The Apotheosis of Homer is a large 1827 oil painting by Ingres that depicts the crowning of Homer as a deity while surrounded by the great philosophers and artists of ancient and modern times from Plato and Socrates to Raphael and Shakespeare.

Chapter 1: “Homer’s Blind Bard” (TPE Hyperlinked Endnotes)

In the first chapter of There Plant Eyes, we travel back to the formative years of blindness in the Western cultural imagination: namely, the text of The Odyssey (traditionally ascribed to Homer), where so many blind literary tropes begin with all their inherent contradictions. In particular, the idea of compensation—of the gods taking away sight and giving a direct line to the Muse. You can listen to Godin read the first bit of the chapter on YouTube (see below), or read a longer excerpt at Literary Hub.

In this chapter we consider the fact that the blind poet is codified in a written text that harkens back to a pre-literate heroic age, when the blind bard was a real possibility. Since the days of Homer—who may or may not have existed—literature has been transmitted mainly through the written word—which was fundamentally inaccessible until first embossed, then braille books came into existence in the eighteenth and nineteenth centuries–making things very difficult for the would-be blind writer. Borges and Godin’s experiences with the literal difficulties facing the blind writer are juxtaposed with the trope of the (ironic?) blind guide in such books as House of Leaves and Sharp Objects.

Endnotes for Chapter 1: Homer’s Blind Bard

  1. West, “Proclus’ Life of Homer,”
  2. Homer, The Odyssey, 8.62–64.
  3. Borges, “The Last Interview,”
  4. Borges, “Blindness,”
  5. Borges, “Blindness,”
  6. Borges, “Original Mythology,”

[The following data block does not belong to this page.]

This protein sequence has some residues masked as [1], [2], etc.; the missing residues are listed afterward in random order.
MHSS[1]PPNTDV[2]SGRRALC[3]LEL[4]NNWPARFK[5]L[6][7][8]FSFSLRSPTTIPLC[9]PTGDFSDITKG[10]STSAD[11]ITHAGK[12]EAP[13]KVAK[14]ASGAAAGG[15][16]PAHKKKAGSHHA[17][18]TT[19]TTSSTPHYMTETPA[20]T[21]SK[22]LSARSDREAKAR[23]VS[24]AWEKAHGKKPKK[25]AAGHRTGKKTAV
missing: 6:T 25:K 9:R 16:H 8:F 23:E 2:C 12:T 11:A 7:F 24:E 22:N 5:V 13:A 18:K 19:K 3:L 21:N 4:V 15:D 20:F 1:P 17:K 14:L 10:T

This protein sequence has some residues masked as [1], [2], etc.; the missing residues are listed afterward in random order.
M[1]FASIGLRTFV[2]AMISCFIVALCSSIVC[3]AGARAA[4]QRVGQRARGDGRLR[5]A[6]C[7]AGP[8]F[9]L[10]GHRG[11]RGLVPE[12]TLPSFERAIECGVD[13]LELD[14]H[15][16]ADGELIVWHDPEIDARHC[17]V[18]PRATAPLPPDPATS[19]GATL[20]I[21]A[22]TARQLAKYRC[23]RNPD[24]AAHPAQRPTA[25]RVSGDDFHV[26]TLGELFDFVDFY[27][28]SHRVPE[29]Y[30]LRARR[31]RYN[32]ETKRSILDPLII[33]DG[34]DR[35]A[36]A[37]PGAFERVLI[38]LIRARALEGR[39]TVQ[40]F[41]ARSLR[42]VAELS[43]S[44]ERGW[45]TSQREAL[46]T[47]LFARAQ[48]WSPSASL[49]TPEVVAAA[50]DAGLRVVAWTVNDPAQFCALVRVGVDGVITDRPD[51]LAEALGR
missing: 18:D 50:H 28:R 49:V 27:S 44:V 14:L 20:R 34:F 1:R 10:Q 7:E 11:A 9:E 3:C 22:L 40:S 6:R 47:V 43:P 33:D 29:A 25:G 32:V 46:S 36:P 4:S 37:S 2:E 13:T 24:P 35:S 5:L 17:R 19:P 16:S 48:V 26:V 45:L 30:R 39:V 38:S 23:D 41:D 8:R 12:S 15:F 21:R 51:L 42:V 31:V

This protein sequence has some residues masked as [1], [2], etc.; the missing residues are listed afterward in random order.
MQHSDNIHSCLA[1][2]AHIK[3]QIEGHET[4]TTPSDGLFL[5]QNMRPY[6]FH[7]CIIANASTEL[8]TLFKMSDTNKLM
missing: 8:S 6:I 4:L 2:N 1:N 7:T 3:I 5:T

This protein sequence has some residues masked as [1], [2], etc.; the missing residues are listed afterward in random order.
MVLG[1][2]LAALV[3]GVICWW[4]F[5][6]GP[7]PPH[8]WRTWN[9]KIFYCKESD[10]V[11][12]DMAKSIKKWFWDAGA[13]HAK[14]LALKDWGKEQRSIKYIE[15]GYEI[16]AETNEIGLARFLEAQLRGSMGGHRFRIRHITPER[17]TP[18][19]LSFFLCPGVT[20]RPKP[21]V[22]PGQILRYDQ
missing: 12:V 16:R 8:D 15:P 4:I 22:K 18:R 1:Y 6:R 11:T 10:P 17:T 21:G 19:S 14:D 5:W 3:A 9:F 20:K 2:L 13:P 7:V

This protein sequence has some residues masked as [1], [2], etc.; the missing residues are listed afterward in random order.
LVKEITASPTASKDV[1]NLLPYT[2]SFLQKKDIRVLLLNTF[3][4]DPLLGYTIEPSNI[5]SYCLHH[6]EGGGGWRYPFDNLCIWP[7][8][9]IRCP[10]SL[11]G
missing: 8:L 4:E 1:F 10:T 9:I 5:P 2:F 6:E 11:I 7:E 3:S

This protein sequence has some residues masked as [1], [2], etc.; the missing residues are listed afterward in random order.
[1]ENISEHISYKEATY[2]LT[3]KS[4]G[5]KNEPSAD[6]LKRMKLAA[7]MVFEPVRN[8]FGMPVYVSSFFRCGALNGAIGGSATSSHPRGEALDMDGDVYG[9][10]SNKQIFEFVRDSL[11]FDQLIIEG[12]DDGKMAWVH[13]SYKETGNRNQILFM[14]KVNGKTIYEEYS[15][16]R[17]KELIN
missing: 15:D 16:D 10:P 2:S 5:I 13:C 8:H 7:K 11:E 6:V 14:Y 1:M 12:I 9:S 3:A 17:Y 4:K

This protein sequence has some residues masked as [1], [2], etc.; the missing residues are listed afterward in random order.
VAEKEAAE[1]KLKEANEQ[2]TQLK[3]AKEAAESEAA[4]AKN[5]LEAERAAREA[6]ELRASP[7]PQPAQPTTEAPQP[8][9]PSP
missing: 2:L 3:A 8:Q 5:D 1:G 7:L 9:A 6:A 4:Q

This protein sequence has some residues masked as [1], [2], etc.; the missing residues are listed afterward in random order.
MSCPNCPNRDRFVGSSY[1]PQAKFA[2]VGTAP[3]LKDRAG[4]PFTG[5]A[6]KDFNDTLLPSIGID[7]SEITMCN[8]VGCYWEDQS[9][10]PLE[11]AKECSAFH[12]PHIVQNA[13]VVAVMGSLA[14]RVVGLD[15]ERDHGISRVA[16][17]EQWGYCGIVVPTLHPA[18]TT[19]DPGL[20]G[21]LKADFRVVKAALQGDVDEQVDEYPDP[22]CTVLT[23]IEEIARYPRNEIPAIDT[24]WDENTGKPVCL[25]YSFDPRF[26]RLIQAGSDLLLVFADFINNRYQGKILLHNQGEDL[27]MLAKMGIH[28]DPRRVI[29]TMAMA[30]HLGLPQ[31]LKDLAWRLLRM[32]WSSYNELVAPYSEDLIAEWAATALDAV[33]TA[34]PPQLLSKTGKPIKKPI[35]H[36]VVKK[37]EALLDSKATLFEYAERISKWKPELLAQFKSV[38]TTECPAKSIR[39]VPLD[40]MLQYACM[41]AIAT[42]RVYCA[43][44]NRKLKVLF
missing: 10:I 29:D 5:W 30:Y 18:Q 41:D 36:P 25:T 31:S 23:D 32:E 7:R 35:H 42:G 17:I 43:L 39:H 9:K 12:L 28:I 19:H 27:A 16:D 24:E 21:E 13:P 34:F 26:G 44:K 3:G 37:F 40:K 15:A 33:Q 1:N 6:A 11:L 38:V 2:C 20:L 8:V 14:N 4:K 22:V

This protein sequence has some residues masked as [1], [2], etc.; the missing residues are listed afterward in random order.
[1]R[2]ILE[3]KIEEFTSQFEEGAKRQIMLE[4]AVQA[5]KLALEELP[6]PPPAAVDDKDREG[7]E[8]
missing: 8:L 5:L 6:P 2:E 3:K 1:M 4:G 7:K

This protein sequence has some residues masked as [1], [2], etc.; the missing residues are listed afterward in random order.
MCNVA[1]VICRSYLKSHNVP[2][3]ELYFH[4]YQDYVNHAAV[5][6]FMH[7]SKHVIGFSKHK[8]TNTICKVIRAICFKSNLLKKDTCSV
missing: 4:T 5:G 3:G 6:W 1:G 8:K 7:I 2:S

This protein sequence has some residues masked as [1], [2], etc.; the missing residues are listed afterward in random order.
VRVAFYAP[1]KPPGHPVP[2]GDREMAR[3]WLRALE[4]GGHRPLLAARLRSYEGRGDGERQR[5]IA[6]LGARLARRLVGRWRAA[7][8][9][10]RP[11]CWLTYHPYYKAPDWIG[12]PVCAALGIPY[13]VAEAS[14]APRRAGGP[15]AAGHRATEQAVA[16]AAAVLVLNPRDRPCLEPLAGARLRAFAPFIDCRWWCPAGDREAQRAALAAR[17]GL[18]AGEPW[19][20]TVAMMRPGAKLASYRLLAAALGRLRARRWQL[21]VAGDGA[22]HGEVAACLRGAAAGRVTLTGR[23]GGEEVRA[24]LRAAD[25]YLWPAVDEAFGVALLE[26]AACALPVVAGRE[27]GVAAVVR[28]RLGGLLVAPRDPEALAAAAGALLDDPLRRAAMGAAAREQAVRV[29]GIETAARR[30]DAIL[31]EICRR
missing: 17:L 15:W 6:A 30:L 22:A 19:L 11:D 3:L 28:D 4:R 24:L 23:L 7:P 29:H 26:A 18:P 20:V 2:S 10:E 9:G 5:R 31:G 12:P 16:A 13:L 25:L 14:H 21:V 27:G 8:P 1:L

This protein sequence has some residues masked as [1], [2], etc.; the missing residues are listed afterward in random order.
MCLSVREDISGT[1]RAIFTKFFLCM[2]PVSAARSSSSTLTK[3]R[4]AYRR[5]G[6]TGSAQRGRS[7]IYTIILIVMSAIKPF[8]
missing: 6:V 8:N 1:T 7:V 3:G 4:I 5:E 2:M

7. The Odyssey, 8.65–71.
  8. The Odyssey, 8.260–63.
  9. I employ the word “literacy”—as being print-oriented—in order to distinguish it from the oral tradition, but I hope it will become clear that literacy can take many forms, including listening to books or reading with fingers. See, for example, Mara Mills, “What Should We Call Reading?”:

“The modern literacy imperative in the United States prompted the development of dozens of new formats—aural, tactile, olfactory, visual—by which blind and other print disabled people could read. ‘Inkprint reading’ became one among many possibilities, starting with raised print and Braille in the nineteenth century and joined in the twentieth by phonographic Talking Books, Radio Reading services, and a variety of electronic scanning devices for translating print into tones, Braille, vibrations, or speech.”

  1. The Odyssey, introduction,
  2. List of Blind People,” retrieved Nov. 19, 2020: https://en.wikipedia.org/wiki/List_of_blind_people.
  3. With no hyphen, please, like email! Ebooks are generally accessible via text-to-speech and braille displays, so the snootiness some readers and writers exhibit toward them feels ableist to
  4. Danielewski, House of Leaves, The visual braille occupies about a third of the page of the opening of Chapter 20, and is in grade 2 braille (we checked the first few words to confirm that the note is in fact the translation of the dots): “The walls are endlessly bare. Nothing hangs on them, nothing defines them. They are without texture. Even to the keenest eye or most sentient fingertip, they remain unreadable. You will never find a mark there. No trace survives. The walls obliterate everything. They are permanently absolved of all record. Oblique, forever obscure and unwritten. Behold the perfect pantheon of absence.”
  5. Danielewski, House of Leaves,
  6. The Odyssey, 8.486–88.
  7. The Odyssey, 8.493–99.
  8. Flynn, Sharp Objects,
  9. The Odyssey, 11.127.
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